Florence Price Revival Points To Musical Trove With Stature Of Legacy

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Florence Price, shown circa 1945, composed an enormous amount of music, which is starting to enter the mainstream repertoire.

PERSPECTIVE — As recently as five years ago, virtually no one aside from a sprinkling of classical-music insiders had heard of Florence Price, a once-prominent African-American composer who was all but forgotten after her death in 1953.

But now her music is seemingly everywhere. While other Black composers like William Grant Still and Coleridge-Taylor Perkinson are getting increased attention since the rise of the Black Lives Matter and the murder of George Floyd in 2020, none has enjoyed the kind of comeback that Price’ music has seen.

Indeed, Michael Cooper, professor of music at Southwestern University in Georgetown, TX, describes her sudden rise as the biggest sustained revival of public, artistic, and scholarly interest in a composer since the renewed attention to Gustav Mahler in the mid-20th century. “It looks like she is gaining a presence that is destined to stay,” he said, “and that is a wonderful thing.”

One of the next significant series of performances of Price’s music will come May 5-7, when the Chicago Symphony Orchestra presents her Symphony No. 3 in C minor (1938-40) with music director Riccardo Muti on the podium. The work was originally programmed for April 2020 but had to be postponed because of the Covid-19 shutdown. “We feel a commitment to her because she was a Chicagoan, after all, for most of her adult life,” said Phillip Huscher, the Chicago Symphony’s program annotator. “There is other music that orchestras could and should play, so we will be doing more.”

The Chicago Symphony became the first major orchestra to present a work by an African-American woman when it performed Price’s Symphony No. 1 in E minor in 1933 in conjunction with the World’s Fair held in the city that year. It was an important milestone both for her and the classical-music world in general. “When she stood on the stage that night — a Black woman composer receiving, as far we can tell, tumultuous applause for that First Symphony — that was like nothing anyone had ever seen before,” Huscher said.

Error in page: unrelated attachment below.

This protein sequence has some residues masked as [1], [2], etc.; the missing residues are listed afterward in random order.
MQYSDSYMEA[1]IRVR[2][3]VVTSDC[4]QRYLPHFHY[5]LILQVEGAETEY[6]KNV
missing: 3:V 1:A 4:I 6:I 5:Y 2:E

Other evidence of Price’s extraordinary recent renaissance can be found across the classical-music landscape and beyond. Here are some significant examples:

  • Price was featured in an April 15 installment of the PBS documentary mini-series, Great Performances: Now Hear This, with Scott Yoo, artistic director and chief conductor of the Mexico City Philharmonic. The segment, titled Florence Price and the American Migration, traces the composer’s journey from her home state of Arkansas to Chicago, where she spent most of her adult life, and explores many of her musical influences.
  • As part of its Uncovered series, which focuses on the chamber works of historically significant Black composers, the Catalyst Quartet released a recording in February on Azica devoted to all of Price’s known works that incorporate a string quartet. Four of the six had never been recorded. The album comprises four compositions for string quartet, including two of her folk-based works for the form, which have such similar titles that they have sometimes been thought to be the same work, and the String Quartet in A minor (1935). “It’s an amazing piece,” Cooper said of the latter. “It’s a composition that would easily hold its own in the canon of string quartets.” Rounding out the release are two piano quintets with keyboard soloist Michelle Cann, who, like the Catalyst, has championed Price’s music.

Aside from her studies at the New England Conservatory of Music and a brief teaching stint in Atlanta, Price spent her childhood and early adulthood in Little Rock, Ark., during a post-Reconstruction time when it was known as the “Negro Paradise.” But she migrated north in the late 1920s to escape the rising racial violence in the once-peaceful city. She went on to become a major figure in the Black cultural scene of Chicago, producing her most important works there in the 1930s and 1940s, but faced huge roadblocks in getting broader recognition because of the double-whammy of gender and racial prejudice. “There were hundreds of doors that needed to open before we got to the place we are today, where music by Black women is being performed regularly,” Huscher said.